• A concept-driven strategy is a process for formulating strategy that draws on the explanation of how humans inquire provided by linguistic pragmatic philosophy. This argues that thinking starts by selecting (explicitly or implicitly) a set of concepts (frames, patterns, lens, principles, etc.) gained from our past expe ... Read »


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    • Constraint-based grammar

    • Constraint-based grammars can perhaps be best understood in contrast to generative grammars. A generative grammar lists all the transformations, merges, movements, and deletions that can result in all well-formed sentences, while constraint-based grammars, take the opposite approach, allowing anything that is not other ... Read »


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    • Constructed language

    • A planned or constructed language (sometimes called a conlang) is a language whose phonology, grammar, and vocabulary have been consciously devised for human or human-like communication, instead of having developed naturally. It is also referred to as an artificial or invented language. There are many possible reasons ... Read »


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    • Context (language use)

    • In semiotics, linguistics, sociology and anthropology, context refers to those objects or entities which surround a focal event, in these disciplines typically a communicative event, of some kind. Context is "a frame that surrounds the event and provides resources for its appropriate interpretation." It is thus a relat ... Read »


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    • Context-free language

    • In formal language theory, a context-free language (CFL) is a language generated by a context-free grammar (CFG). Context-free languages have many applications in programming languages, in partiular, most arithmetic expressions are generated by context-free grammars. Different CF grammars can generate the same CF ... Read »


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    • Contrast set

    • A contrast set is a bounded collection of items, each of which could fill the same slot in a given schema, syntactic structure, or other linguistic environment. The seven days of the week, the fifty United States, the eight Hawaiian islands, the letters in the alphabet, the categories "male" and "female," the students ... Read »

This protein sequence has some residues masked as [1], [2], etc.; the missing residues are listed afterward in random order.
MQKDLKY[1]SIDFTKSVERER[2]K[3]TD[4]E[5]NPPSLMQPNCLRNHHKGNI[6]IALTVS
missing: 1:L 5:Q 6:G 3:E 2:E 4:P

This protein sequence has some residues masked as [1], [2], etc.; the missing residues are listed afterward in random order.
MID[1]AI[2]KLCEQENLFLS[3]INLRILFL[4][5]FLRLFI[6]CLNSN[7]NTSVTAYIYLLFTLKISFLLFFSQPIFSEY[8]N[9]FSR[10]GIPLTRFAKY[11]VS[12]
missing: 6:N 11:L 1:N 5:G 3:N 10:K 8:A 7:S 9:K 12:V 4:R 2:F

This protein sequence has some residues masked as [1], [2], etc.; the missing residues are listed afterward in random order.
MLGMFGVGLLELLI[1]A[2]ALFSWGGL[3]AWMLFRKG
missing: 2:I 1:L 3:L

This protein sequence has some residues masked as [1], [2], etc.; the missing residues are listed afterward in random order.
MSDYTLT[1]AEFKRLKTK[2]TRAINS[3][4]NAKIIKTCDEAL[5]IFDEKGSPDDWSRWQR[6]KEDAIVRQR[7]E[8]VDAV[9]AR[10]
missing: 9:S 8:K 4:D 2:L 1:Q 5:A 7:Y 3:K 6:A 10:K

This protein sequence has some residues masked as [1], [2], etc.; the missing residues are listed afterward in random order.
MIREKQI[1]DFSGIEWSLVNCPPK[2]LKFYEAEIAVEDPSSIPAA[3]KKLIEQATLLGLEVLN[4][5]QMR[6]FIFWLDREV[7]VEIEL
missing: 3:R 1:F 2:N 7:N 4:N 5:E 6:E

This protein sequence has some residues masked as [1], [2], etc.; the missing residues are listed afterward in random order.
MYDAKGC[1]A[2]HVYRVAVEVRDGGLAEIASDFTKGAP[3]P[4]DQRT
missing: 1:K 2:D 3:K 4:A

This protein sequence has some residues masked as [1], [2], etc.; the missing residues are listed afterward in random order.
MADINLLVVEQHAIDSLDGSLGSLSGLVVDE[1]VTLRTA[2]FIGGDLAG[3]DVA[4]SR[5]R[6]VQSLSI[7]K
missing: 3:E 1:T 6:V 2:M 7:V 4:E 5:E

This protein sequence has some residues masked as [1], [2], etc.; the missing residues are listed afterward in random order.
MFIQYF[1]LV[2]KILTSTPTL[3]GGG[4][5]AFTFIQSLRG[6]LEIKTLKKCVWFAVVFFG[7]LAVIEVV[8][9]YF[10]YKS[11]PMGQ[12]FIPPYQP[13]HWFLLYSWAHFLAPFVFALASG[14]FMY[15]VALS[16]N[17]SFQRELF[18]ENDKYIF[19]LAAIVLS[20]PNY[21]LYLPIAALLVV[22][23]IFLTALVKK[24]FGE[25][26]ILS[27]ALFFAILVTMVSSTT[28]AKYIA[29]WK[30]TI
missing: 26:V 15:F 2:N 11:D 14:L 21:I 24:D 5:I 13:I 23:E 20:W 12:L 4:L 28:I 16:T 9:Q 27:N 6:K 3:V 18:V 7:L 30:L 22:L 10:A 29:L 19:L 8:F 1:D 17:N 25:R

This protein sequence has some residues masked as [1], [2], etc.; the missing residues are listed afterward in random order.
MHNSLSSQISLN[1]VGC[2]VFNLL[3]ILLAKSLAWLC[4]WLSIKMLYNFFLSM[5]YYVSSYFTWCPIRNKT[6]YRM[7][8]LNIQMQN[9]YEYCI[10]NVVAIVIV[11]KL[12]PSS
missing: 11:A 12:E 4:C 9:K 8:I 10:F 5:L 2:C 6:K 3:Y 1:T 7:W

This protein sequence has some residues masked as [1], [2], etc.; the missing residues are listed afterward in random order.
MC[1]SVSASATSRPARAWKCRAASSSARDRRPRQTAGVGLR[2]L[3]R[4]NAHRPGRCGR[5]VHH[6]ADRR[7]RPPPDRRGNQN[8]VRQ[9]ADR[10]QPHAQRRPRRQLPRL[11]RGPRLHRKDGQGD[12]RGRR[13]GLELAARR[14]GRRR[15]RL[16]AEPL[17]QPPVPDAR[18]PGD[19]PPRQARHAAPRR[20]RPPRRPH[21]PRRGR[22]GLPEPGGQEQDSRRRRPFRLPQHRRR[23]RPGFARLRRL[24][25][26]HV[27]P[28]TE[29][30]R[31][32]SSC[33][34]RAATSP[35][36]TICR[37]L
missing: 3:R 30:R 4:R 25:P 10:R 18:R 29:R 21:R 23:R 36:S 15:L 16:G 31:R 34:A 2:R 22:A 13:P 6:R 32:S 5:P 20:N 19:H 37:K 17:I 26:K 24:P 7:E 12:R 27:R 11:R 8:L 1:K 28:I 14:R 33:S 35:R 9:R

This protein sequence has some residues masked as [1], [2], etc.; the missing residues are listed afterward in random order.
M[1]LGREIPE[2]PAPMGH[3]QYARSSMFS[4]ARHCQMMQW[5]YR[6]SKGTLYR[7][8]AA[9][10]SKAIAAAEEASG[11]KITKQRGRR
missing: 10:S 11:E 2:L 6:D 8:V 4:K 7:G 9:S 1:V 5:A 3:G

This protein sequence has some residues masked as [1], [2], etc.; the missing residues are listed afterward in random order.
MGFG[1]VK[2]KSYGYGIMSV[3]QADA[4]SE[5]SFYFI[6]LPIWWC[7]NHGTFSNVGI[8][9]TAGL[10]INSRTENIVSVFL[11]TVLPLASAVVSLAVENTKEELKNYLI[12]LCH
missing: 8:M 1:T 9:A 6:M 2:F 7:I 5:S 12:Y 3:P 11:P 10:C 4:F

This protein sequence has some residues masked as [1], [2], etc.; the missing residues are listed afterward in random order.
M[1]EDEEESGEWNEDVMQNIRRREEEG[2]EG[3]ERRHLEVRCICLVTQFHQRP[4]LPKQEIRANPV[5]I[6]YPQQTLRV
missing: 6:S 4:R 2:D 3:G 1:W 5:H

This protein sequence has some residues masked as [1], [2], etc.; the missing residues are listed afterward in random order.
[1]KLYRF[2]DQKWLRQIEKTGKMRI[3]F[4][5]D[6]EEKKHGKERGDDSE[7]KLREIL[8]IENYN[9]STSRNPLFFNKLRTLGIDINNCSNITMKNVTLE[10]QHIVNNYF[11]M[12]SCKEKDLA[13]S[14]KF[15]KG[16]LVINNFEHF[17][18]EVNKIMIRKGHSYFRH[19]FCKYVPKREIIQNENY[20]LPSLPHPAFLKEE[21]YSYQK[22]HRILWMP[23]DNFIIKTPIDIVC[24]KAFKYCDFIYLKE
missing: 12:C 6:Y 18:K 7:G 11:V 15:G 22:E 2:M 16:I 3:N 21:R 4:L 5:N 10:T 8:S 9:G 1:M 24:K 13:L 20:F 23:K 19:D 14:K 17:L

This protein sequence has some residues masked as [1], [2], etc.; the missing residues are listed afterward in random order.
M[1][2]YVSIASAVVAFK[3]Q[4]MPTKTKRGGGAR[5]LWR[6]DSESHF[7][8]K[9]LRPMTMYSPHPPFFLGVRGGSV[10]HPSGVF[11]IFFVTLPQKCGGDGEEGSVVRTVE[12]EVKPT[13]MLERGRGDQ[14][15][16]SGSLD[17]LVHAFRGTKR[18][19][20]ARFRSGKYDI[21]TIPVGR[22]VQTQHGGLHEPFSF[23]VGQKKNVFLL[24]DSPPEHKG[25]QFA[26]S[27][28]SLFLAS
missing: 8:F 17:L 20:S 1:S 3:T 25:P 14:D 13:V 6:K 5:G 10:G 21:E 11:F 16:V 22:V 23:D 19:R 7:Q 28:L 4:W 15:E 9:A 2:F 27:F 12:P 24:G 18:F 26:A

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    • Contrastive linguistics

    • Contrastive linguistics is a practice-oriented linguistic approach that seeks to describe the differences and similarities between a pair of languages (hence it is occasionally called "differential linguistics"). While traditional linguistic studies had developed comparative methods (comparative linguistics), chie ... Read »


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    • Creolistics

    • Creolistics, or Creology, is the scientific study of creole languages and, as such, is a subfield of linguistics. Someone who engages in this study is called a creolist. Creolistics investigates the relative creoleness of languages suspected to be creoles, what Schneider (1990) calls "the cline of creoleness." No ... Read »


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    • Critical applied linguistics

    • Critical applied linguistics (CALx) is an interdisciplinary critical approach to English applied linguistics. One of the central concerns in this approach is exposing the political dimensions and power relations involved in mainstream applied linguistics, in areas like language teaching, language policy and planning, l ... Read »


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    • Critical language awareness

    • In linguistics, critical language awareness (CLA) refers to an understanding of social, political, and ideological aspects of language, linguistic variation, and discourse. It functions as a pedagogical application of a critical discourse analysis (CDA), which is a research approach that regards language as a social pr ... Read »


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    • De-categorialization

    • De-categorialization (or de-categorialisation) in linguistics, refers to one of the five principles by which grammaticalization can be detected while it is taking place (according to Paul Hopper). The other four are layering, divergence, specialization, and persistence. De-categorialization can be described as the los ... Read »


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    • Linguistic demography